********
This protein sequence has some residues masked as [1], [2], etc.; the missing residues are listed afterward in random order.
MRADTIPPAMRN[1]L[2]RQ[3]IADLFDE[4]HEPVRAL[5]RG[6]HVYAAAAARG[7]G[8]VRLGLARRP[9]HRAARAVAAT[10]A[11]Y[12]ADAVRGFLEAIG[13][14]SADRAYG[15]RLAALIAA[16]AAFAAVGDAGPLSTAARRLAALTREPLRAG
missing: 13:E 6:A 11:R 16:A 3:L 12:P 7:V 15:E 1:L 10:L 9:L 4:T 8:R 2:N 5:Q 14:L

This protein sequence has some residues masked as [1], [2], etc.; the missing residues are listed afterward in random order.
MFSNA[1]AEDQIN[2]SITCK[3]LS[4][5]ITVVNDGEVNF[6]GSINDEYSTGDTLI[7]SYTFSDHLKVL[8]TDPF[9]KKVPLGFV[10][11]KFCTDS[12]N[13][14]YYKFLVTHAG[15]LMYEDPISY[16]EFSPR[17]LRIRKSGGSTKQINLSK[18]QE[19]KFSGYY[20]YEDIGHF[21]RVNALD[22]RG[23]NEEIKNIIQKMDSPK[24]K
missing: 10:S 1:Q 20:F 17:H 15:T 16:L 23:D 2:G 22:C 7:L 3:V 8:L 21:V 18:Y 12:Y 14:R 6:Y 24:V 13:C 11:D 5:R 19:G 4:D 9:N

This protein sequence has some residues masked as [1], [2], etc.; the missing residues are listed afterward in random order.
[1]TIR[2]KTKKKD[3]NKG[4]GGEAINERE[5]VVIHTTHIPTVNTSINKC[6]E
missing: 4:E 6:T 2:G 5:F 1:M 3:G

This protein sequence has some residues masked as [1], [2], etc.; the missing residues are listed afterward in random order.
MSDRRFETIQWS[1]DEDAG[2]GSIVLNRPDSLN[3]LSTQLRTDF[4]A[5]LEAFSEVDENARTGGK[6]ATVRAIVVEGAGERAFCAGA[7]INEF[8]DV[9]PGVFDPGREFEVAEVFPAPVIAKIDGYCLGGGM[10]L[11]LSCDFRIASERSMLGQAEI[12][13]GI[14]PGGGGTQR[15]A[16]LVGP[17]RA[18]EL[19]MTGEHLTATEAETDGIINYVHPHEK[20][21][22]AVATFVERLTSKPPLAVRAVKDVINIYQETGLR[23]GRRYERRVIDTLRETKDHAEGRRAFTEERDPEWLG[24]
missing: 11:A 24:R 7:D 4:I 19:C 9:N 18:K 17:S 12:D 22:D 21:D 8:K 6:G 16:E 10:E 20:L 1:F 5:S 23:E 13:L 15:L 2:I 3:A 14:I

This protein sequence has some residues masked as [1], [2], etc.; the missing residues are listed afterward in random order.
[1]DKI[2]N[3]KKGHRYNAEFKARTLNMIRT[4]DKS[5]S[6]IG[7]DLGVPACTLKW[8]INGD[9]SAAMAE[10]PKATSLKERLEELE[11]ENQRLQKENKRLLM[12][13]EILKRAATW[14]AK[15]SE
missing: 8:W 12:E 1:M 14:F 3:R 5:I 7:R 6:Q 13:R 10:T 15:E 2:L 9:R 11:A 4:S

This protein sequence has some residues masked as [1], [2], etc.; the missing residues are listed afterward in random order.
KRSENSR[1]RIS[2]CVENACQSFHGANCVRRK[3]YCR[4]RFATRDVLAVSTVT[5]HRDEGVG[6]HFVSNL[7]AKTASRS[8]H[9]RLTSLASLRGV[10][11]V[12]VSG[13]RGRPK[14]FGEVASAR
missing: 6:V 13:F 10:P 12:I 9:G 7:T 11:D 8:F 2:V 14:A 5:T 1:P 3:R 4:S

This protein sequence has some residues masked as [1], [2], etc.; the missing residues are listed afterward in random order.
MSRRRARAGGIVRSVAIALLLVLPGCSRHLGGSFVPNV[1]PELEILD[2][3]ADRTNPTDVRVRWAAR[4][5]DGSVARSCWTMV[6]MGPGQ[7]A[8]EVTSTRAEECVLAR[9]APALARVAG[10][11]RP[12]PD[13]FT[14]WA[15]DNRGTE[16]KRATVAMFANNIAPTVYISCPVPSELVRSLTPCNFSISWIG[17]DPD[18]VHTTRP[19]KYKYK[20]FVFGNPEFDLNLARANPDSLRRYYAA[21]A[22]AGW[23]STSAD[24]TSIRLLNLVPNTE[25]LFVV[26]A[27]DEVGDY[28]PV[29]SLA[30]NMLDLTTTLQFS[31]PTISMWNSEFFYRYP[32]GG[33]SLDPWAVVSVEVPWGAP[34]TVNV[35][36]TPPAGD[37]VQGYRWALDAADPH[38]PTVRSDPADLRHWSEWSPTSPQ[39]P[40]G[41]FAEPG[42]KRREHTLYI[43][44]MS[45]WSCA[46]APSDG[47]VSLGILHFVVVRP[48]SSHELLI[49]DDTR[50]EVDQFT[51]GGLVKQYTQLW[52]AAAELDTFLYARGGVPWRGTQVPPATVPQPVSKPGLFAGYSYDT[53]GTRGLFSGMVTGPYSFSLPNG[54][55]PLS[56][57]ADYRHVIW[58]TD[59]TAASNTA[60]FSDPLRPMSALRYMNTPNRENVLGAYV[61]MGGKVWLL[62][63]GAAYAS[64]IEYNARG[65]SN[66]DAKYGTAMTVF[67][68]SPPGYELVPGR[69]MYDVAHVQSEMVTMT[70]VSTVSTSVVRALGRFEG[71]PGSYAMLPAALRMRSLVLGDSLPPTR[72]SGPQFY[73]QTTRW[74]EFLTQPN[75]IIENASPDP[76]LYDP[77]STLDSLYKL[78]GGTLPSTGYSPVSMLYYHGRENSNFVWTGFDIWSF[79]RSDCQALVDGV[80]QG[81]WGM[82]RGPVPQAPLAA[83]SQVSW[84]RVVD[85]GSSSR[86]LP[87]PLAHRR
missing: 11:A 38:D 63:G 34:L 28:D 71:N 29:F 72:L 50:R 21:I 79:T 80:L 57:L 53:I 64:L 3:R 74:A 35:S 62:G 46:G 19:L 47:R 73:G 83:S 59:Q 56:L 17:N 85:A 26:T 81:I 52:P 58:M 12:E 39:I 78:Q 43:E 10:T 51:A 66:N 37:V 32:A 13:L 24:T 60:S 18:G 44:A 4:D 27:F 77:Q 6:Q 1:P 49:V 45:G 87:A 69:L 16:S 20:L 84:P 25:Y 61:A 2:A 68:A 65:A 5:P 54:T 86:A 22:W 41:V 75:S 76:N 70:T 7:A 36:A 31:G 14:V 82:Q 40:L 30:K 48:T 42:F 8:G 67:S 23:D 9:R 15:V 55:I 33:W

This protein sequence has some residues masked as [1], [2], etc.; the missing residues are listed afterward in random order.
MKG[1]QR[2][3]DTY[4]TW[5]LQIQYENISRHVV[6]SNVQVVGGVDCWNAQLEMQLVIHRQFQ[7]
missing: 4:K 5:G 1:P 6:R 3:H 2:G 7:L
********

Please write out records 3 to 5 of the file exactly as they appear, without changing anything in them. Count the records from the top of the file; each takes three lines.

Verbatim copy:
This protein sequence has some residues masked as [1], [2], etc.; the missing residues are listed afterward in random order.
[1]TIR[2]KTKKKD[3]NKG[4]GGEAINERE[5]VVIHTTHIPTVNTSINKC[6]E
missing: 4:E 6:T 2:G 5:F 1:M 3:G

This protein sequence has some residues masked as [1], [2], etc.; the missing residues are listed afterward in random order.
MSDRRFETIQWS[1]DEDAG[2]GSIVLNRPDSLN[3]LSTQLRTDF[4]A[5]LEAFSEVDENARTGGK[6]ATVRAIVVEGAGERAFCAGA[7]INEF[8]DV[9]PGVFDPGREFEVAEVFPAPVIAKIDGYCLGGGM[10]L[11]LSCDFRIASERSMLGQAEI[12][13]GI[14]PGGGGTQR[15]A[16]LVGP[17]RA[18]EL[19]MTGEHLTATEAETDGIINYVHPHEK[20][21][22]AVATFVERLTSKPPLAVRAVKDVINIYQETGLR[23]GRRYERRVIDTLRETKDHAEGRRAFTEERDPEWLG[24]
missing: 11:A 24:R 7:D 4:I 19:C 9:N 18:K 17:S 12:D 22:D 21:D 8:K 6:G 16:E 10:E 20:L 1:F 5:S 23:E 13:L 15:L 2:I 3:A 14:I

This protein sequence has some residues masked as [1], [2], etc.; the missing residues are listed afterward in random order.
[1]DKI[2]N[3]KKGHRYNAEFKARTLNMIRT[4]DKS[5]S[6]IG[7]DLGVPACTLKW[8]INGD[9]SAAMAE[10]PKATSLKERLEELE[11]ENQRLQKENKRLLM[12][13]EILKRAATW[14]AK[15]SE
missing: 8:W 12:E 1:M 14:F 3:R 5:I 7:R 6:Q 13:R 10:T 15:E 2:L 9:R 11:A 4:S